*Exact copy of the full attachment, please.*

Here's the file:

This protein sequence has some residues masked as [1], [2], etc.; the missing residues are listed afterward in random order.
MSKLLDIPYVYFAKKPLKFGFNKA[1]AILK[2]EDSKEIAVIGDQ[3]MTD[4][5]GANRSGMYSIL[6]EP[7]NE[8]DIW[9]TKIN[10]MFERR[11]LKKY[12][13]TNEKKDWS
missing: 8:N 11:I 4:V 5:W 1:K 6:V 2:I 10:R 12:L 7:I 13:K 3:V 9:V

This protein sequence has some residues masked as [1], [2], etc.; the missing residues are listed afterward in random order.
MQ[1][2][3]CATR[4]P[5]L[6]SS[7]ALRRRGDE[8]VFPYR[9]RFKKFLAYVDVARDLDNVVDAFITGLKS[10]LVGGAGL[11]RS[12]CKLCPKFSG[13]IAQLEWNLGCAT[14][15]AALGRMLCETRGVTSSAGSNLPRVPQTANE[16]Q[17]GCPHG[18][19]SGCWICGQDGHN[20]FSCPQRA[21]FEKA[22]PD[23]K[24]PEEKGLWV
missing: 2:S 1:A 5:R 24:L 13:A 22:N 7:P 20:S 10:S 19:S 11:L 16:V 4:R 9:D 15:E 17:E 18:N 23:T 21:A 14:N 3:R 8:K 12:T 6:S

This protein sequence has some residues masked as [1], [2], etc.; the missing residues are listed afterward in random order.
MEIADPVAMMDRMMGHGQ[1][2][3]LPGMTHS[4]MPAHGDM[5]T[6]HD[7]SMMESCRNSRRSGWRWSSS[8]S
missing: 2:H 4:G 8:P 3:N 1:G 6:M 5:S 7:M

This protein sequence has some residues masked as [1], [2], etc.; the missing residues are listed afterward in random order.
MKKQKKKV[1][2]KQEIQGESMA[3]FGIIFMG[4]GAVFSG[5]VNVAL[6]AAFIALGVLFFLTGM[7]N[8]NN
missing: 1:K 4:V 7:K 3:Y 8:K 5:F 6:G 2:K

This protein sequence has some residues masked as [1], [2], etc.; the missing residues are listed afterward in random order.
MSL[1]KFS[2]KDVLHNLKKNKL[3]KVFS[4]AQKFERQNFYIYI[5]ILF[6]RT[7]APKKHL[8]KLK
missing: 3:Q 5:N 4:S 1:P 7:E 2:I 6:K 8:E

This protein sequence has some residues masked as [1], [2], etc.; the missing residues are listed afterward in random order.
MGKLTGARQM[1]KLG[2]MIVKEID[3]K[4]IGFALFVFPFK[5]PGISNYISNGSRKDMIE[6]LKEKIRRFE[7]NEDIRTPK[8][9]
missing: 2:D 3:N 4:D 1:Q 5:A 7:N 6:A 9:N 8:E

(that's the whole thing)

This protein sequence has some residues masked as [1], [2], etc.; the missing residues are listed afterward in random order.
MSKLLDIPYVYFAKKPLKFGFNKA[1]AILK[2]EDSKEIAVIGDQ[3]MTD[4][5]GANRSGMYSIL[6]EP[7]NE[8]DIW[9]TKIN[10]MFERR[11]LKKY[12][13]TNEKKDWS
missing: 8:N 11:I 4:V 5:W 1:K 6:V 2:I 10:R 12:L 7:I 13:K 3:V 9:V

This protein sequence has some residues masked as [1], [2], etc.; the missing residues are listed afterward in random order.
MQ[1][2][3]CATR[4]P[5]L[6]SS[7]ALRRRGDE[8]VFPYR[9]RFKKFLAYVDVARDLDNVVDAFITGLKS[10]LVGGAGL[11]RS[12]CKLCPKFSG[13]IAQLEWNLGCAT[14][15]AALGRMLCETRGVTSSAGSNLPRVPQTANE[16]Q[17]GCPHG[18][19]SGCWICGQDGHN[20]FSCPQRA[21]FEKA[22]PD[23]K[24]PEEKGLWV
missing: 2:S 1:A 5:R 24:L 13:A 22:N 7:P 20:S 10:S 19:S 11:L 16:V 4:R 9:D 15:E 17:E 18:N 23:T 21:A 14:N 3:R 8:K 12:T 6:S

This protein sequence has some residues masked as [1], [2], etc.; the missing residues are listed afterward in random order.
MEIADPVAMMDRMMGHGQ[1][2][3]LPGMTHS[4]MPAHGDM[5]T[6]HD[7]SMMESCRNSRRSGWRWSSS[8]S
missing: 2:H 4:G 8:P 3:N 1:G 6:M 5:S 7:M

This protein sequence has some residues masked as [1], [2], etc.; the missing residues are listed afterward in random order.
MKKQKKKV[1][2]KQEIQGESMA[3]FGIIFMG[4]GAVFSG[5]VNVAL[6]AAFIALGVLFFLTGM[7]N[8]NN
missing: 1:K 4:V 7:K 3:Y 8:K 5:F 6:G 2:K

This protein sequence has some residues masked as [1], [2], etc.; the missing residues are listed afterward in random order.
MSL[1]KFS[2]KDVLHNLKKNKL[3]KVFS[4]AQKFERQNFYIYI[5]ILF[6]RT[7]APKKHL[8]KLK
missing: 3:Q 5:N 4:S 1:P 7:E 2:I 6:K 8:E

This protein sequence has some residues masked as [1], [2], etc.; the missing residues are listed afterward in random order.
MGKLTGARQM[1]KLG[2]MIVKEID[3]K[4]IGFALFVFPFK[5]PGISNYISNGSRKDMIE[6]LKEKIRRFE[7]NEDIRTPK[8][9]
missing: 2:D 3:N 4:D 1:Q 5:A 7:N 6:A 9:N 8:E